Invariably, students work harder when teachers give them a role. Great teachers know the way to make students enter into such learning contract. They help students preparing their own learning plans and deciding the way they would like to accomplish what they agreed to learn. Assigning the task of leading the discussion works wonders and many teachers found it effective. I know of a teacher who used to start his class with students bringing Economic Times’s headlines in the classroom. This generated multidimensional discussion of an economic issue among the students which otherwise would not have been possible. Taking clue from this success, he provoked students to read the editorial articles and bring the analysis in the class. This worked as a magic wand and many students reported later on that it helped them in sailing through the final job interview. The teacher took it further ahead and created student-driven online ‘discussion forum’. What a wonderful thing to do!
When students led a Case Discussion
Leadership Lab is a unique initiative of Jaipuria Institute of Management, a premier B-school in India’s pink city Jaipur whose motto says “Our own innovation in teaching pedagogy”. The innovations brings in the aspect of having a case instructor along with a devil’s advocate and a dramatic presence of the case protagonist in the classroom. The Leadership Lab aims to develop leadership acumen in students through various teaching pedagogies including discussing cases written in context of the home state Rajasthan with global relevance. It also aims to make students more agile and receptive towards change.
The use of case studies can be a very effective classroom teaching-technique. It is an exercise in negotiation, compromise, creativity and of course respect for others’ viewpoint. The Leadership Lab allows students to experience the real-world problems related to life and business that are often difficult to understand and do not have an obvious solution. The idea is to provide an immersive experience and bringing students as close as possible to reality. Each case executed has a well-structured pedagogy, touching upon human senses and encouraging the element of mystery, drama, humor as the dominant tool. The learning outcomes are measured and sessions recorded for larger dissemination and further research on teaching learning. The episodes are available at “Leadership Lab | Jaipuria Institute of Management, Jaipur“.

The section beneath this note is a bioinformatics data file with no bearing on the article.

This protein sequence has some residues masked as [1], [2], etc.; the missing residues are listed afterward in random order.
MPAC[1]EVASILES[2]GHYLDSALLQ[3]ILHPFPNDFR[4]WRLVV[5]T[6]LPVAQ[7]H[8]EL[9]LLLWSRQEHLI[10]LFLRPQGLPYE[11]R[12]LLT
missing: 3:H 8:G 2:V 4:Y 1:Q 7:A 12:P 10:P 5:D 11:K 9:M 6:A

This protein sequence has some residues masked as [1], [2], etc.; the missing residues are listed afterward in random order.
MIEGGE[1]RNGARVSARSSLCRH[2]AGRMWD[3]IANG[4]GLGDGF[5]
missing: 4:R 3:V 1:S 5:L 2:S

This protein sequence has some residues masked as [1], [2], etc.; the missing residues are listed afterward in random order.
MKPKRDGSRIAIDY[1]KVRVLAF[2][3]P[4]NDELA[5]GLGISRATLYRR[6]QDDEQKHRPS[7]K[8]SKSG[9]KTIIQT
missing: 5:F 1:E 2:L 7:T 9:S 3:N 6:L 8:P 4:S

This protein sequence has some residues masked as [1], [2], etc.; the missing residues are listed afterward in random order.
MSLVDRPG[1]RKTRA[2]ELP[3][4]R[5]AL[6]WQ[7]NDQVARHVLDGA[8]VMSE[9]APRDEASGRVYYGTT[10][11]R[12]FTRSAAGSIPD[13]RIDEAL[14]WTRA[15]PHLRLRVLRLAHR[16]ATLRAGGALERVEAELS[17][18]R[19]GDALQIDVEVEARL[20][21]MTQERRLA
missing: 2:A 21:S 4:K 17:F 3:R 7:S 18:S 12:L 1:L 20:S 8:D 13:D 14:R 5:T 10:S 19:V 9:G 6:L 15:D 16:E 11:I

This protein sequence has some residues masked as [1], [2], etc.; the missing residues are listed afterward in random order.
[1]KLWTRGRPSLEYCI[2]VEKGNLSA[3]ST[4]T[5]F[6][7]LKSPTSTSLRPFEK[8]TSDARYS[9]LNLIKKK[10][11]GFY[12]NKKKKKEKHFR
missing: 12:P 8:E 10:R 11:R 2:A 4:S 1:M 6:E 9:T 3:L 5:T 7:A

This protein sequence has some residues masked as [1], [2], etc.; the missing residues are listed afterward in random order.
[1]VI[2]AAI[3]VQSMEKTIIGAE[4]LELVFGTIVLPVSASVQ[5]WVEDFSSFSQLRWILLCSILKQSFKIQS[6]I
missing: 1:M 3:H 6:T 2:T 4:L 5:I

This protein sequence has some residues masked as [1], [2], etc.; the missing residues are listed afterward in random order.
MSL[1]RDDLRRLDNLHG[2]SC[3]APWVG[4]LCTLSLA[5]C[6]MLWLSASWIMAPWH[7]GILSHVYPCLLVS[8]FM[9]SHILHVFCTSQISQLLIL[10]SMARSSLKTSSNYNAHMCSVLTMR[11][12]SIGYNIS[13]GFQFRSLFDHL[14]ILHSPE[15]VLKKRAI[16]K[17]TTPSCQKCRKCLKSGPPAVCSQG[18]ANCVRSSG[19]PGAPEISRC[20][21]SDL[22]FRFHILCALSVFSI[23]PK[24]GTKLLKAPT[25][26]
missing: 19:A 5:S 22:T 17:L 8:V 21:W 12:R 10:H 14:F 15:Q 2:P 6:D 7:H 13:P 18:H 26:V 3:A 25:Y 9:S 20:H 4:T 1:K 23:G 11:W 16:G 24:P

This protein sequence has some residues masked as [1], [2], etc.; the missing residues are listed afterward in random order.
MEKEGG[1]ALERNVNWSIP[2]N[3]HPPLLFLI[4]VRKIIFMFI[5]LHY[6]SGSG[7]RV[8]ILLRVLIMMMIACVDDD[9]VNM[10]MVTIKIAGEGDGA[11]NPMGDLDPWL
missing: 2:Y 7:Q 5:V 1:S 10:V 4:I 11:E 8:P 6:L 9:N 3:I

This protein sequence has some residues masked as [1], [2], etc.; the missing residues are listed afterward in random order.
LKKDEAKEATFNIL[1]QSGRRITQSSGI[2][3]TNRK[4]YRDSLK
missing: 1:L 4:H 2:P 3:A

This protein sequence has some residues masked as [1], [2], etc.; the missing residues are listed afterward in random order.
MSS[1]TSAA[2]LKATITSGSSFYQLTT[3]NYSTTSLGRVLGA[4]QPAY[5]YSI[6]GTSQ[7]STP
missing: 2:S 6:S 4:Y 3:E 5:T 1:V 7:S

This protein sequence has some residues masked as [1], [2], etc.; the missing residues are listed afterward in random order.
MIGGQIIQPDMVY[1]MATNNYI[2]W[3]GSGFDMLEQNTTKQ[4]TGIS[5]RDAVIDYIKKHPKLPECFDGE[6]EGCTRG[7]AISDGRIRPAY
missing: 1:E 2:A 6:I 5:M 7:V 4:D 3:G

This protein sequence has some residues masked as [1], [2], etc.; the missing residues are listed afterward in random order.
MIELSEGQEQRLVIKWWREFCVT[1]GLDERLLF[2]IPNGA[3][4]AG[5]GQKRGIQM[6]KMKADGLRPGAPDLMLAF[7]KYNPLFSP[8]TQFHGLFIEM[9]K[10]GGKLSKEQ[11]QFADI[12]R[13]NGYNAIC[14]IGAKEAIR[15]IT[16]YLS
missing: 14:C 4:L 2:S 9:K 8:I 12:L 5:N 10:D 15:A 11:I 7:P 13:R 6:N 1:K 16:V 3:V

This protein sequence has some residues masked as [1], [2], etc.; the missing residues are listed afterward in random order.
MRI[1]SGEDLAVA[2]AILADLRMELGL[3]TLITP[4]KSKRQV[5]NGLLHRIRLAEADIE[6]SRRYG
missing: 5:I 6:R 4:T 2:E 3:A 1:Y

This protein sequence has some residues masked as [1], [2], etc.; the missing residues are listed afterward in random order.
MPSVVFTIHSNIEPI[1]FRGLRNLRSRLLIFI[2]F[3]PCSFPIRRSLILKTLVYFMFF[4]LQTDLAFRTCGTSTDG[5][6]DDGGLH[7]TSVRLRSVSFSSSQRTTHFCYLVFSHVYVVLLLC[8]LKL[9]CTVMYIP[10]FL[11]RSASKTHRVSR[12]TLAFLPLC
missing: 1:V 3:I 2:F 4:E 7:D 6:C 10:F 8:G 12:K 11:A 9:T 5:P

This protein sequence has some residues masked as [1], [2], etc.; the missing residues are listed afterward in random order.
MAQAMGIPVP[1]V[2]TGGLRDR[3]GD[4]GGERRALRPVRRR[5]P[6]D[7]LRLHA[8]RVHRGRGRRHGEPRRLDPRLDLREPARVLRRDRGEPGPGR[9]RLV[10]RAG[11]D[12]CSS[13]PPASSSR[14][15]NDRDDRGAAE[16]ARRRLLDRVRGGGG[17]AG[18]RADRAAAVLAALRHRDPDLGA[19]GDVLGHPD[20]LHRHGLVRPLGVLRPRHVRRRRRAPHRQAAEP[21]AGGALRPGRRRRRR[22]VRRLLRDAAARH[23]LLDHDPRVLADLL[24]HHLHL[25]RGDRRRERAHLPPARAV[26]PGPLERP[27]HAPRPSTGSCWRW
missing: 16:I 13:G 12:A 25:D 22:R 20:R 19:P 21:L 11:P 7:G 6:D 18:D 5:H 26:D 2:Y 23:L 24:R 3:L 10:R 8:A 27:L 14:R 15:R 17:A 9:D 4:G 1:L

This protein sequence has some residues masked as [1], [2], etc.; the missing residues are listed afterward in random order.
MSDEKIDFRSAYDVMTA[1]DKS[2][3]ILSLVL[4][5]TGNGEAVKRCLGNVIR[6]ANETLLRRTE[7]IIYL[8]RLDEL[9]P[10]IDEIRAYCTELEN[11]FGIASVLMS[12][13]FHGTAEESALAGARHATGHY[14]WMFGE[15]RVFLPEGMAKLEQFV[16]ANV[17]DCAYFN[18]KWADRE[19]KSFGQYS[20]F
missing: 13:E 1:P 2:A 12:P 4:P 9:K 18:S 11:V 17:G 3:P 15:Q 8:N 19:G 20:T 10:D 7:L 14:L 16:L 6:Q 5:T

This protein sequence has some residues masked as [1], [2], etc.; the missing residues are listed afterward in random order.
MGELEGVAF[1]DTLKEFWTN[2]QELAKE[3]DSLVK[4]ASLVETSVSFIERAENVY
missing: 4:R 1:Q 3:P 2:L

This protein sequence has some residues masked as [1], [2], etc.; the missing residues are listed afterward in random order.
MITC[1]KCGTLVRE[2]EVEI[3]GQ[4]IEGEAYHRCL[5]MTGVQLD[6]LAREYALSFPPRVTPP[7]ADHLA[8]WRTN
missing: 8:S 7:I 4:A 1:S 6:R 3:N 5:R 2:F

Episode 3 administered the case titled ‘Tapri-Back to Sustainability’ focusing on the concept of Sustainability Leadership. This time, innovation happened in the sense that the case instructor role was played by a student along with the devil’s advocate role-played by another student, while the protagonist of the case joined online in the second half of the discussion. All the participants joined the protagonist and devil’s advocate in the debate of Sustainability v/s Profits. The case summarized that there is something called ‘sustainability leadership’ and the future of business and society would rest on the growth of such leadership.
From teaching-learning point of view, the leadership lab experiment testified and reiterated following:
- Students learn better, when they can see/visualize the context being discussed.
- Level of energy in classroom discussion is critical for learning. Surprises, questioning and arguments can be tools for raising the level of energy in the class.
- Critical appreciation/thinking is the result of contrast brought about in the argument. In this context, role of ‘devil’s agent’ is of paramount significance.
- Students can steer the class, be in the driving seat, and still learn well.
The Episode 3 is available through the link below: